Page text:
The evening is rounded off with readings from the panellists – Eimear McBride choosing a haunting extract from The Bell Jar in which Esther fawns over baths “so hot you can barely stand to get in it”, with a shrewd attention to detail and memory of tubs and patterned ceilings. Max Porter reads Plath’s poem “The Detective”, following Sarah Howe reading of “Sheep in Fog”. We are reminded of Plath’s surreptitious wedding to Ted Hughes, and she boasts “if possible we are a happy Heathcliffe and Cathy”.
We hear an archived clip of Plath reading her poem Spinster set against an image of her at a typewriter on the Yorkshire moors. In this, the evening’s final reading, the unspoken is deafening. The disintegration of Plath’s relationship with Hughes and the much-speculated marital turmoil is barely alluded to throughout the evening. This is, I feel, in part a result of the timeframe which the letters span as well as the presence of Frieda Hughes as the family’s successor.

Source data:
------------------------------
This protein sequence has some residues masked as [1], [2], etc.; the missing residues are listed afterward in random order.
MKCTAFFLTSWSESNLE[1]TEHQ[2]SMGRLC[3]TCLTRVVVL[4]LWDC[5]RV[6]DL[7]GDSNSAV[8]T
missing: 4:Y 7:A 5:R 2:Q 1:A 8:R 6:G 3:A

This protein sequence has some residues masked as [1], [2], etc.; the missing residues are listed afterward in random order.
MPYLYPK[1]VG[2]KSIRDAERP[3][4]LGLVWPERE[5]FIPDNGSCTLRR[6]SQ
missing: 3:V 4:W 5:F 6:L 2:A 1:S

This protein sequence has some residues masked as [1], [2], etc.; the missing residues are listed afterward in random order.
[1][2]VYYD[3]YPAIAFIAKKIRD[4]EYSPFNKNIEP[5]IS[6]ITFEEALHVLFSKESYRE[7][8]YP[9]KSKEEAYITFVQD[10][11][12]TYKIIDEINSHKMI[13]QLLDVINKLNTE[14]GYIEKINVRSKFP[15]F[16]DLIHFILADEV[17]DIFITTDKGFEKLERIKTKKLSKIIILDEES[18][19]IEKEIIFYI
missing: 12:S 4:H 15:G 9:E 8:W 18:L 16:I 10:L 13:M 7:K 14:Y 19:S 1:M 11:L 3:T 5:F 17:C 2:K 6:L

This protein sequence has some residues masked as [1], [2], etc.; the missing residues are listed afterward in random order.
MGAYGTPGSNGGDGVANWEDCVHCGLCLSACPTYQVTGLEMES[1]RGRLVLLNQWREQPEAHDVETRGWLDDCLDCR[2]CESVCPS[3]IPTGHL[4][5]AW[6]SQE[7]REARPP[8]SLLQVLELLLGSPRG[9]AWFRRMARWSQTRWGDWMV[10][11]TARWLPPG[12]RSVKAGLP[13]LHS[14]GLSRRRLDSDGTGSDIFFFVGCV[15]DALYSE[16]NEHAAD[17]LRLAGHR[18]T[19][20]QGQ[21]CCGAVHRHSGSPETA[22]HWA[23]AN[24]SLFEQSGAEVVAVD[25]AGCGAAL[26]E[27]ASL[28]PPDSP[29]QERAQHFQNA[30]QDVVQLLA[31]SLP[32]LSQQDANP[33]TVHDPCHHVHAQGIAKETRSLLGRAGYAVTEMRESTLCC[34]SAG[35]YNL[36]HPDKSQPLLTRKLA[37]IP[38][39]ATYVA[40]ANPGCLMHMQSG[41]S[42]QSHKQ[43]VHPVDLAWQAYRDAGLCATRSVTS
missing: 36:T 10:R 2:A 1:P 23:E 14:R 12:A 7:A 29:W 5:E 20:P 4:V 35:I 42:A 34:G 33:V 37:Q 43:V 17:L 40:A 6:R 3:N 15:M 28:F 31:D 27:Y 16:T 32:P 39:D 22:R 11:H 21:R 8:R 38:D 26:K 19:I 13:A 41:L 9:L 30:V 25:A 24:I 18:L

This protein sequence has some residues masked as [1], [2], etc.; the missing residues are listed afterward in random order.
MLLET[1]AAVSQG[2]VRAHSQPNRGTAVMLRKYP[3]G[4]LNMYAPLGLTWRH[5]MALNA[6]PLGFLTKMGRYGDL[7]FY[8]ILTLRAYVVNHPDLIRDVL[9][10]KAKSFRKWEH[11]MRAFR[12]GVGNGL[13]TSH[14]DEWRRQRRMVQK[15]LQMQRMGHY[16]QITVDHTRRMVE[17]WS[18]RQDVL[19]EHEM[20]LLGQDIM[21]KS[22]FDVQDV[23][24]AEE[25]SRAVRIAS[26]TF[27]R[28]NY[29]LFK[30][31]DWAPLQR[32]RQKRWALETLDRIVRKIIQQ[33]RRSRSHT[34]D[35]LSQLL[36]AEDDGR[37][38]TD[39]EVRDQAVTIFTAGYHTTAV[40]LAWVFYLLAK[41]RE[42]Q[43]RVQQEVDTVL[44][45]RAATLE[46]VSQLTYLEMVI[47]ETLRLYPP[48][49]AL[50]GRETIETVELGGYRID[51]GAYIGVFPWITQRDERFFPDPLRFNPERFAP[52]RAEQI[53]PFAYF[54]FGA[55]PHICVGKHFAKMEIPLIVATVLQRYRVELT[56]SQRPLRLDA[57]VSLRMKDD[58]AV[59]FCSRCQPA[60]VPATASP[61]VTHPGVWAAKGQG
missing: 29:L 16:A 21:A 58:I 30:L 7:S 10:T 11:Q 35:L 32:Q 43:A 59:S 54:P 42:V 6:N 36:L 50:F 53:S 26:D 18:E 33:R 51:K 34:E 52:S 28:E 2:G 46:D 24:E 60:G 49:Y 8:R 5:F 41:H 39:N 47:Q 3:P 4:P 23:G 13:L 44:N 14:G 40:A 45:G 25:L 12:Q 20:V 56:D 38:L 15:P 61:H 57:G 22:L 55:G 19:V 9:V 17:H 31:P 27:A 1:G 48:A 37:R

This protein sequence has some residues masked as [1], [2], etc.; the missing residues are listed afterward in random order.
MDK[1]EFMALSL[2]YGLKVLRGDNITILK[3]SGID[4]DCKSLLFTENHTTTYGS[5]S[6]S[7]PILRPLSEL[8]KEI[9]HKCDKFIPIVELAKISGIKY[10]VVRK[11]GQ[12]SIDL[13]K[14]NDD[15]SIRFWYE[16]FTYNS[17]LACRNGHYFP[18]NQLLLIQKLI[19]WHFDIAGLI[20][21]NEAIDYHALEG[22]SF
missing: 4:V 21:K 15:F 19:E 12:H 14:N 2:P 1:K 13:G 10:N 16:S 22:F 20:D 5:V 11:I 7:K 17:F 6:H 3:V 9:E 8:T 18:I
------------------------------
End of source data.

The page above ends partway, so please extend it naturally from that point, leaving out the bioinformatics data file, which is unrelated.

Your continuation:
Letters of Sylvia Plath celebrates Plath’s lifelong curiosity with the world around her, pulsating from her formative years to the collection’s end. The letters capture her insatiable desire to shape opinion, capture her environment and reflect her essential spirit through language. There’s a wry sense of humour, a quick mind and a furious commitment to practise and discipline. Words can’t even begin.
Words, Ellie Potts – @eldpotts
Pic: allhalls (Flickr)